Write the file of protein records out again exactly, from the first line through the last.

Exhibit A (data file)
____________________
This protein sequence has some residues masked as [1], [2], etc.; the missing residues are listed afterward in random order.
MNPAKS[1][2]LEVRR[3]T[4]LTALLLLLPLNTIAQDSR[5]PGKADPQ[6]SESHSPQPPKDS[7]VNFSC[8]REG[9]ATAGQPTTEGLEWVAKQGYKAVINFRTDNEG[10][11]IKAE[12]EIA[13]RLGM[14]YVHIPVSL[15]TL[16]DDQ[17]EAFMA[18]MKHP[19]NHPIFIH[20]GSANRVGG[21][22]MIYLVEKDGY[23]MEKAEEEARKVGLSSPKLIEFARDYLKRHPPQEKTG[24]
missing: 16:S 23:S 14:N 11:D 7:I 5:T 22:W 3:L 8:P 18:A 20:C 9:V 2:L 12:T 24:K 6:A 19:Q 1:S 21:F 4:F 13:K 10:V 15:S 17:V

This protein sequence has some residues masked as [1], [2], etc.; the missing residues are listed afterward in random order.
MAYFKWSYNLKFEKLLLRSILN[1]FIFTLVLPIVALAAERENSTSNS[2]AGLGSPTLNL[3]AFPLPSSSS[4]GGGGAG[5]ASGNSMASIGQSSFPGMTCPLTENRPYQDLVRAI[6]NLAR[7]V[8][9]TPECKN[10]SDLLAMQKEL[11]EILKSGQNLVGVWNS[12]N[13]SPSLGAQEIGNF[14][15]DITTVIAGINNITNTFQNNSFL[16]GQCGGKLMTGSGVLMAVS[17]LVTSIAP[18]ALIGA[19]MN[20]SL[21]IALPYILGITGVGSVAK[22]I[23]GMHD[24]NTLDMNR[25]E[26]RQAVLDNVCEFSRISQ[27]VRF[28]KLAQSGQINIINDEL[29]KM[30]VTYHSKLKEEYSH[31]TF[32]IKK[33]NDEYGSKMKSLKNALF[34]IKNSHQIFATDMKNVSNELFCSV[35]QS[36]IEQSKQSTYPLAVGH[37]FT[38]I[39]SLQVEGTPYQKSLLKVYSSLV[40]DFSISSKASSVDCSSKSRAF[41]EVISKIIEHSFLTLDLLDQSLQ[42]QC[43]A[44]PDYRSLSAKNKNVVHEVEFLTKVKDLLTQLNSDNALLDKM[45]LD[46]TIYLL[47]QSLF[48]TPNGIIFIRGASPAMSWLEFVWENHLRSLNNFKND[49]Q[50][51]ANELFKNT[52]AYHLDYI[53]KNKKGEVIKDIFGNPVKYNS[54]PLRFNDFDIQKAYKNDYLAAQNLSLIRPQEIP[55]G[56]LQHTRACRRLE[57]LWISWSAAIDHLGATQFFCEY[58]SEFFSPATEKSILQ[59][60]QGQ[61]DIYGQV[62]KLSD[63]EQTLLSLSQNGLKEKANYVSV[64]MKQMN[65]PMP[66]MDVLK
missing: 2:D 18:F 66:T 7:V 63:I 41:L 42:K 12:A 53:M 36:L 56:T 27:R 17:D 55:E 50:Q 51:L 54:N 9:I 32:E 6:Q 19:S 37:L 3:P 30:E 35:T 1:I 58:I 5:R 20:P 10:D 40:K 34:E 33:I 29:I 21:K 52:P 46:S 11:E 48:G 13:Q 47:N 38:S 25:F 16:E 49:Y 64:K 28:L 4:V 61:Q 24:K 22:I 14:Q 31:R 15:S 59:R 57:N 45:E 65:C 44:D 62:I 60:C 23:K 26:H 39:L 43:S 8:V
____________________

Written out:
This protein sequence has some residues masked as [1], [2], etc.; the missing residues are listed afterward in random order.
MNPAKS[1][2]LEVRR[3]T[4]LTALLLLLPLNTIAQDSR[5]PGKADPQ[6]SESHSPQPPKDS[7]VNFSC[8]REG[9]ATAGQPTTEGLEWVAKQGYKAVINFRTDNEG[10][11]IKAE[12]EIA[13]RLGM[14]YVHIPVSL[15]TL[16]DDQ[17]EAFMA[18]MKHP[19]NHPIFIH[20]GSANRVGG[21][22]MIYLVEKDGY[23]MEKAEEEARKVGLSSPKLIEFARDYLKRHPPQEKTG[24]
missing: 16:S 23:S 14:N 11:D 7:I 5:T 22:W 3:L 8:P 18:A 20:C 9:V 2:L 12:T 24:K 6:A 19:Q 1:S 21:F 4:F 13:K 10:V 15:S 17:V

This protein sequence has some residues masked as [1], [2], etc.; the missing residues are listed afterward in random order.
MAYFKWSYNLKFEKLLLRSILN[1]FIFTLVLPIVALAAERENSTSNS[2]AGLGSPTLNL[3]AFPLPSSSS[4]GGGGAG[5]ASGNSMASIGQSSFPGMTCPLTENRPYQDLVRAI[6]NLAR[7]V[8][9]TPECKN[10]SDLLAMQKEL[11]EILKSGQNLVGVWNS[12]N[13]SPSLGAQEIGNF[14][15]DITTVIAGINNITNTFQNNSFL[16]GQCGGKLMTGSGVLMAVS[17]LVTSIAP[18]ALIGA[19]MN[20]SL[21]IALPYILGITGVGSVAK[22]I[23]GMHD[24]NTLDMNR[25]E[26]RQAVLDNVCEFSRISQ[27]VRF[28]KLAQSGQINIINDEL[29]KM[30]VTYHSKLKEEYSH[31]TF[32]IKK[33]NDEYGSKMKSLKNALF[34]IKNSHQIFATDMKNVSNELFCSV[35]QS[36]IEQSKQSTYPLAVGH[37]FT[38]I[39]SLQVEGTPYQKSLLKVYSSLV[40]DFSISSKASSVDCSSKSRAF[41]EVISKIIEHSFLTLDLLDQSLQ[42]QC[43]A[44]PDYRSLSAKNKNVVHEVEFLTKVKDLLTQLNSDNALLDKM[45]LD[46]TIYLL[47]QSLF[48]TPNGIIFIRGASPAMSWLEFVWENHLRSLNNFKND[49]Q[50][51]ANELFKNT[52]AYHLDYI[53]KNKKGEVIKDIFGNPVKYNS[54]PLRFNDFDIQKAYKNDYLAAQNLSLIRPQEIP[55]G[56]LQHTRACRRLE[57]LWISWSAAIDHLGATQFFCEY[58]SEFFSPATEKSILQ[59][60]QGQ[61]DIYGQV[62]KLSD[63]EQTLLSLSQNGLKEKANYVSV[64]MKQMN[65]PMP[66]MDVLK
missing: 2:D 18:F 66:T 7:V 63:I 41:L 42:K 12:A 53:M 36:L 56:T 27:R 17:D 55:E 50:Q 51:L 54:N 9:I 32:E 6:Q 19:S 37:L 3:P 30:E 35:T 1:I 58:I 5:R 20:P 10:D 40:K 34:E 33:I 29:I 21:K 52:P 46:S 11:E 48:G 13:Q 47:N 38:S 25:F 16:E 49:Y 64:K 28:L 4:V 61:Q 24:K 22:I 14:Q 31:R 15:S 59:R 57:N 45:E 65:C 44:D 62:I 60:C 23:K 26:H 39:L 43:S 8:V